Justin Niessner's answer is perfect.
I just want to quote a MSDN explanation here: .NET Language-Integrated Query for Relational Data
The AsEnumerable() operator, unlike ToList() and ToArray(), does not cause execution of the query. It is still deferred. The AsEnumerable() operator merely changes the static typing of the query, turning a IQueryable into an IEnumerable, tricking the compiler into treating the rest of the query as locally executed.
I hope this is what is meant by:
IQueryable-methods to the IEnumerable-methods (ie changing from LINQ to SQL to LINQ to Objects
Once it is LINQ to Objects we can apply object's methods (e.g. ToString()). This is the explanation for one of the frequently asked questions about LINQ - Why LINQ to Entities does not recognize the method 'System.String ToString()?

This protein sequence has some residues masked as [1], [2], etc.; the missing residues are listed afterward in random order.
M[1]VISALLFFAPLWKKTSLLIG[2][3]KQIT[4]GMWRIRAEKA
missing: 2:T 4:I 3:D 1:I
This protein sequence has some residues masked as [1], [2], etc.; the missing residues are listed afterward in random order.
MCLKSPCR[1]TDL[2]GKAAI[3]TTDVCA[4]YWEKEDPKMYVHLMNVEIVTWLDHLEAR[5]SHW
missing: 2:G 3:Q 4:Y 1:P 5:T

According to ASENUMERABLE - codeblog.jonskeet,
AsEnumerable can be handy when:
some aspects of the query in the database, and then a bit more manipulation in .NET – particularly if there are aspects you basically can’t implement in LINQ to SQL (or whatever provider you’re using).
It also says:
All we’re doing is changing the compile-time type of the sequence which is propagating through our query from IQueryable to IEnumerable – but that means that the compiler will use the methods in Enumerable (taking delegates, and executing in LINQ to Objects) instead of the ones in Queryable (taking expression trees, and usually executing out-of-process).
Finally, also see this related question: Returning IEnumerable vs. IQueryable